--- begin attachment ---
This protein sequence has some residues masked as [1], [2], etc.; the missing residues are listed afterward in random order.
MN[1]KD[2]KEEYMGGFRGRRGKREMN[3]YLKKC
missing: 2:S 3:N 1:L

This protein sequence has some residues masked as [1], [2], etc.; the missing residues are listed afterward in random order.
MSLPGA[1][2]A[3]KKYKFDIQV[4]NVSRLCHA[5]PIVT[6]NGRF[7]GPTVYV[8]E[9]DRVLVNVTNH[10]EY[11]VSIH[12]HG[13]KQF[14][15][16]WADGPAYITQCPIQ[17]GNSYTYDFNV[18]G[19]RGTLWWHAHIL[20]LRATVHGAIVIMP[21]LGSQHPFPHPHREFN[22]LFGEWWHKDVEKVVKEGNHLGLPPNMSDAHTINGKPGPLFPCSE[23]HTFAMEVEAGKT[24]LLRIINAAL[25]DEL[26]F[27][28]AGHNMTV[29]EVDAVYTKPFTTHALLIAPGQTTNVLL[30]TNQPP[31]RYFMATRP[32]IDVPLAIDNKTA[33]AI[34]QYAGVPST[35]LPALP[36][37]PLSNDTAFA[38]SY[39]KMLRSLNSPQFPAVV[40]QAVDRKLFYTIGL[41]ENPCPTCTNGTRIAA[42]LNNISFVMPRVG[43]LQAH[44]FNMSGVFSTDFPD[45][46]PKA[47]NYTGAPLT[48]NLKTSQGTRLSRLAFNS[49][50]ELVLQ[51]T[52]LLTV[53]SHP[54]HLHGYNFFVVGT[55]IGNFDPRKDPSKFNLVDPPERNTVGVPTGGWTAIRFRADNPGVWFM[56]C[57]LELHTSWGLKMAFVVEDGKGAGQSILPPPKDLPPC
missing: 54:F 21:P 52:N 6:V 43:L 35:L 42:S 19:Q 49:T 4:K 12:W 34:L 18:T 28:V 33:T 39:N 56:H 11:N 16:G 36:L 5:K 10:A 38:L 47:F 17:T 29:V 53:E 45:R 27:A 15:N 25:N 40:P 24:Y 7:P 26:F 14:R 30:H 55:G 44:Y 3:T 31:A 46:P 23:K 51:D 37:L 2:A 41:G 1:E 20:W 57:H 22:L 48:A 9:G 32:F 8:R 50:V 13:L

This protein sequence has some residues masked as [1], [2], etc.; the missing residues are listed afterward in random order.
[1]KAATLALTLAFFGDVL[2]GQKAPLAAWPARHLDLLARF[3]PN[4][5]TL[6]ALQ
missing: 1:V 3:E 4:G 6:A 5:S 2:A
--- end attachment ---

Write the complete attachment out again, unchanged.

This protein sequence has some residues masked as [1], [2], etc.; the missing residues are listed afterward in random order.
MN[1]KD[2]KEEYMGGFRGRRGKREMN[3]YLKKC
missing: 2:S 3:N 1:L

This protein sequence has some residues masked as [1], [2], etc.; the missing residues are listed afterward in random order.
MSLPGA[1][2]A[3]KKYKFDIQV[4]NVSRLCHA[5]PIVT[6]NGRF[7]GPTVYV[8]E[9]DRVLVNVTNH[10]EY[11]VSIH[12]HG[13]KQF[14][15][16]WADGPAYITQCPIQ[17]GNSYTYDFNV[18]G[19]RGTLWWHAHIL[20]LRATVHGAIVIMP[21]LGSQHPFPHPHREFN[22]LFGEWWHKDVEKVVKEGNHLGLPPNMSDAHTINGKPGPLFPCSE[23]HTFAMEVEAGKT[24]LLRIINAAL[25]DEL[26]F[27][28]AGHNMTV[29]EVDAVYTKPFTTHALLIAPGQTTNVLL[30]TNQPP[31]RYFMATRP[32]IDVPLAIDNKTA[33]AI[34]QYAGVPST[35]LPALP[36][37]PLSNDTAFA[38]SY[39]KMLRSLNSPQFPAVV[40]QAVDRKLFYTIGL[41]ENPCPTCTNGTRIAA[42]LNNISFVMPRVG[43]LQAH[44]FNMSGVFSTDFPD[45][46]PKA[47]NYTGAPLT[48]NLKTSQGTRLSRLAFNS[49][50]ELVLQ[51]T[52]LLTV[53]SHP[54]HLHGYNFFVVGT[55]IGNFDPRKDPSKFNLVDPPERNTVGVPTGGWTAIRFRADNPGVWFM[56]C[57]LELHTSWGLKMAFVVEDGKGAGQSILPPPKDLPPC
missing: 54:F 21:P 52:N 6:V 43:L 35:L 42:S 19:Q 49:T 4:K 12:W 34:L 18:T 28:V 33:T 39:N 56:H 11:N 16:G 36:L 5:K 10:A 38:L 47:F 17:T 29:V 53:E 45:R 27:A 15:N 25:N 40:P 24:Y 7:P 26:F 14:R 30:H 55:G 44:Y 3:T 31:A 46:P 23:K 51:D 37:L 2:A 41:G 1:E 20:W 57:H 22:L 48:A 9:G 32:F 8:R 50:V 13:L

This protein sequence has some residues masked as [1], [2], etc.; the missing residues are listed afterward in random order.
[1]KAATLALTLAFFGDVL[2]GQKAPLAAWPARHLDLLARF[3]PN[4][5]TL[6]ALQ
missing: 1:V 3:E 4:G 6:A 5:S 2:A